Tokubetsu Jūyō Norishige Katana



Smith Name


Active Period

Enkyō (延慶, 1308-1311)








Tokubetsu Jūyō Tōken


68.3 cm

Norishige (則重), Enkyō (延慶, 1308-1311), Etchū – „Norishige“ (則重), „Saeki Norishige saku“ (佐伯則重作), he lived in the Gofuku (呉服) district (Gō, 郷) of Etchū province and is therefore also called „Gōfuku-Gō“, whereas at the latter nickname the character for „Gō“ (郷) is often also replaced by (江), relative many signed blades are extant and regarding date signatures, we know an oshigata from the „Umetada-oshigata“ which is dated Enkei two (延慶, 1309) and an extant tantō is dated with Shōwa three (正和, 1314), he is listed as one of the „Ten Students of Masamune“ but the known date signatures of Norishige suggest that he was rather a contemporary than a student of Masamune, in the Nanbokuchō period Ki'ami-hon mei-zukushi (喜阿弥本銘尽) we find the following entry: „student of Shintōgo Kōshin (新藤五光心)“, i.e Shintōgo Kunimitsu, that means he was a fellow student of Masamune under Kunimitsu, an approach, which is in recent years more and more accepted. Hokurikudō (北陸道), saijō-saku.

Tokubetsu Jūyō Tōken Norishige Katana: nagasa: 68.3 сm; sori: 1.8 сm; motohaba: 2.9 сm; sakihaba: 2.3 сm; nakago nagasa: 16.1 сm; kissaki nagasa: 3.9 cm. This sword is ō-suriage, mumei; origami Hon’ami Kōchū (本阿弥光忠), December, 1718; evaluation by Hon’ami Kōchū 1500 kan (75 mai); tōrokushō No. 10198, issued on November 19, 1952, polished by Hon’ami Kōshū (本阿彌光洲, the 18th generation of the Ko’i line, born in 1939, Ningen Kokuhō), sayagaki on the old shirasaya Kanzan Satō (made before World War II), habaki of the sword is solid gold. Provenance: Yano Yatarō (谷野弥太郎, Kobe), Okamoto Kametarō (岡本亀太郎, Ōsaka), Murakami Shintarō (村上慎太郎), and the Kawashima (川島) family (owners of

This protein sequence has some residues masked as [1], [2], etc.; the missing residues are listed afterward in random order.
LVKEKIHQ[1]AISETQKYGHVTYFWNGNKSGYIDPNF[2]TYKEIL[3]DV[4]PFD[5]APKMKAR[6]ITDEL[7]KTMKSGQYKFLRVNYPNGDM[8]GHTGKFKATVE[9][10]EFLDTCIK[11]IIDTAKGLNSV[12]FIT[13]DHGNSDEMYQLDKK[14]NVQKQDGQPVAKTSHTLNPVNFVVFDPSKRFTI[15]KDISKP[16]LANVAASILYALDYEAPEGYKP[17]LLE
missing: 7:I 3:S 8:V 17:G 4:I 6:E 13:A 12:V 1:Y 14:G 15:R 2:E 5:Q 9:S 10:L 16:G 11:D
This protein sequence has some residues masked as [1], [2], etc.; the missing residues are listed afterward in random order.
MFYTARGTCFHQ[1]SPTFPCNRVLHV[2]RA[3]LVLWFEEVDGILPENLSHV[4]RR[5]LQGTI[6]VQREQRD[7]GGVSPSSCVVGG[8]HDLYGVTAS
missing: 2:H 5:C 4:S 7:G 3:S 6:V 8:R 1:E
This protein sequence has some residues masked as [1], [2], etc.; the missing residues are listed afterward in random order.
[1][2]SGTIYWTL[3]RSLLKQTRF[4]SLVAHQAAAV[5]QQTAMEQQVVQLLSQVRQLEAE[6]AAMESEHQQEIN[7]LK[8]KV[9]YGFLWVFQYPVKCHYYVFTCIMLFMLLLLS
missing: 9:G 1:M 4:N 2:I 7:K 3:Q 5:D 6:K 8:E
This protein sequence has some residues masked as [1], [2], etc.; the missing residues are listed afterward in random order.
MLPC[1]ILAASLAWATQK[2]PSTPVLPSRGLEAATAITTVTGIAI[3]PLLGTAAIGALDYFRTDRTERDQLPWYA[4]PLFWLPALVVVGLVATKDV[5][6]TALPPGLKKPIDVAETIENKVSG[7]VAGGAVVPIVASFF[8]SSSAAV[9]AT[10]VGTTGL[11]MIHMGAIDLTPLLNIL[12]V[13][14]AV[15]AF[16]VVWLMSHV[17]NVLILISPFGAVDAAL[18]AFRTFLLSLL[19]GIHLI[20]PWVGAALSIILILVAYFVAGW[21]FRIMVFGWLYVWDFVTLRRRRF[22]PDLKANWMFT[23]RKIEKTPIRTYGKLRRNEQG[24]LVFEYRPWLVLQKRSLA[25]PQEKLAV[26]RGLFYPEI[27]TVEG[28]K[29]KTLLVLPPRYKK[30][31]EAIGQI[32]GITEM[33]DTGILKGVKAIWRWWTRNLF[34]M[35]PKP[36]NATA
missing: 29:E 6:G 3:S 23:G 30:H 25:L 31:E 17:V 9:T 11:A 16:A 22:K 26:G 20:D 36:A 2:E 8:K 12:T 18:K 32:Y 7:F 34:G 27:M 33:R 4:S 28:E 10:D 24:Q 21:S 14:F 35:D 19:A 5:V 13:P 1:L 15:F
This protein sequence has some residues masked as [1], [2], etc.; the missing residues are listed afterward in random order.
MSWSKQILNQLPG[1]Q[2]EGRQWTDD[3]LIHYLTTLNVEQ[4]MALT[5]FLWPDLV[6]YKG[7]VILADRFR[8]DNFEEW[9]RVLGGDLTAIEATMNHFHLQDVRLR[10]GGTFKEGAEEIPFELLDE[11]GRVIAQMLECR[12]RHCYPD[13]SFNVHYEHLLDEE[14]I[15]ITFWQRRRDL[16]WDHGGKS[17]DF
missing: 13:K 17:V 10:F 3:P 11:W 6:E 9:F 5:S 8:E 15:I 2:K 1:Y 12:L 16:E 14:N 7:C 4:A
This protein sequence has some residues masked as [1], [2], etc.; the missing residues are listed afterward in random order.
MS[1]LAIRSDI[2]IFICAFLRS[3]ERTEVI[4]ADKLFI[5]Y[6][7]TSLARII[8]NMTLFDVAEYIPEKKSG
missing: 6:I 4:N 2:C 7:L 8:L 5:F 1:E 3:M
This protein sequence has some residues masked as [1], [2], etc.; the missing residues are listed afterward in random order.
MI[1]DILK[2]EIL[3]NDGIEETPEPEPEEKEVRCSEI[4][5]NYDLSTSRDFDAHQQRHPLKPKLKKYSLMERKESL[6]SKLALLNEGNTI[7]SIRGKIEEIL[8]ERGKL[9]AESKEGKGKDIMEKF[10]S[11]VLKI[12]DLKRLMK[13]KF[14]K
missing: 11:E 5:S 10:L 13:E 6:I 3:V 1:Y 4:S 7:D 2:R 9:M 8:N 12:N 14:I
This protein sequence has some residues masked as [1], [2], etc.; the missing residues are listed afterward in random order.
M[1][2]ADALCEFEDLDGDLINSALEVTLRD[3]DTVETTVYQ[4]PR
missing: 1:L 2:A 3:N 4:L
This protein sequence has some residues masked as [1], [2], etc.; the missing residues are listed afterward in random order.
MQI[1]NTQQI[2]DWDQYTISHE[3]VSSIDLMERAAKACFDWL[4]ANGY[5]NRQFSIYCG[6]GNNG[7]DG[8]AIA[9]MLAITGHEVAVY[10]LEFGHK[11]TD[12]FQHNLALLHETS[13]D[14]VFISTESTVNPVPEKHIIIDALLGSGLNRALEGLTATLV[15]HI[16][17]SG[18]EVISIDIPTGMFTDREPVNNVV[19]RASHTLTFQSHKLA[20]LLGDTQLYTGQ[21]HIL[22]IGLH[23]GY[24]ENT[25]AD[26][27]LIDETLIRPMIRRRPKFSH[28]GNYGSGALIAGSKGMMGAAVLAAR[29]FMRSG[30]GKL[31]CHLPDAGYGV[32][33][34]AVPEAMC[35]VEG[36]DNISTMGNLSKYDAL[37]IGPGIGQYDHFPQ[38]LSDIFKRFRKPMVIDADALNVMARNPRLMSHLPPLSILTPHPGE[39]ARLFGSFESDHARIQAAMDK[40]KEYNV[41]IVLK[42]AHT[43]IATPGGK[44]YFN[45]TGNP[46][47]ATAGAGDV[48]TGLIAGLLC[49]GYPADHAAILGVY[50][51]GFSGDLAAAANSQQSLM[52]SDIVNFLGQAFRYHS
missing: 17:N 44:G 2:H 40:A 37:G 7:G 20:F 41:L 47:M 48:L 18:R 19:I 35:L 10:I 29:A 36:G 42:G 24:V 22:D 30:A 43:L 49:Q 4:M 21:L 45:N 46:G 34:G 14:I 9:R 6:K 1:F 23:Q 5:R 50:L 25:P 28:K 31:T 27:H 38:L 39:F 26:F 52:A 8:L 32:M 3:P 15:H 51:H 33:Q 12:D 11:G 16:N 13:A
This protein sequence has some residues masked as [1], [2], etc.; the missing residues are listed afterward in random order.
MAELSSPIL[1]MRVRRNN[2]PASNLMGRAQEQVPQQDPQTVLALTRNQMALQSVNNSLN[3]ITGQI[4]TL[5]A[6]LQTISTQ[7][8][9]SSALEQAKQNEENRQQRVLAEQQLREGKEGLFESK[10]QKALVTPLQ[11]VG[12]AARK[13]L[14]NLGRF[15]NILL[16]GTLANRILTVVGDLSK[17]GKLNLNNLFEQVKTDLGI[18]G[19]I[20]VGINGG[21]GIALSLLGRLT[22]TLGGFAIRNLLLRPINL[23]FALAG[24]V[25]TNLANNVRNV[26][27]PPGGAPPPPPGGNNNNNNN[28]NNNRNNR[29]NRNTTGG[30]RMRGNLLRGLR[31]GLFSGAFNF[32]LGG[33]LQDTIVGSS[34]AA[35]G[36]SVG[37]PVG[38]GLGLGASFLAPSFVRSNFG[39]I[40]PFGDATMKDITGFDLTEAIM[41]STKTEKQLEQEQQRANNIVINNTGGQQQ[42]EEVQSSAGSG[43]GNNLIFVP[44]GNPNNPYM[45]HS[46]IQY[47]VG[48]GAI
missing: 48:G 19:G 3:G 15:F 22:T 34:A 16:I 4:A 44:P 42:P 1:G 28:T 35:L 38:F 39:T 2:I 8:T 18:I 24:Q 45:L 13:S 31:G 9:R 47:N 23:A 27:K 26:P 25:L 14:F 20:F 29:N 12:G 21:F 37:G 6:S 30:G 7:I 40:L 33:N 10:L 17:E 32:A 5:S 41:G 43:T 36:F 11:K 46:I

Designated as Tokubetsu Jūyō Tōken at the 16th tokubetsu-jūyō-shinsa held on the 28th of April 2000.

Publications: NBTHK Jūyō Tōken Nado Zufu, Volume 3; NBTHK Tokubetsu Jūyō Tōken Nado Zufu, Volume 16; Dai Tōken Ichi Сatalogue of 2010, p. 128.

Figure 1: Dai Tōken Ichi Сatalogue.

The sayagaki and the attribution were made by Dr. Satō (Kanzan) Kan’ichi (1907–1978), one of the NBTHK’s founders, who defined this sword as the work of Etchū Norishige. Satō Kanzan is one of the few teachers who preserved the tradition of evaluating and studying the Japanese sword during the Shōwa period and is the author of numerous studies devoted to the Japanese sword. It was Dr. Satō, with Dr. Honma Junji, who taught the leaders of the U.S. occupation troops after World War II about the cultural and artistic significance of Japanese swords. By explaining the difference between mass-produced army swords and a sword having cultural and spiritual value, they thereby prevented the destruction of a large number of grand masters’ works. In the 1950s and ’60s, Satō Kanzan worked as the leading expert for the Ministry of Culture of the Japanese government and NBTHK in the field of assessing, attributing, and studying the legacy of the Japanese sword.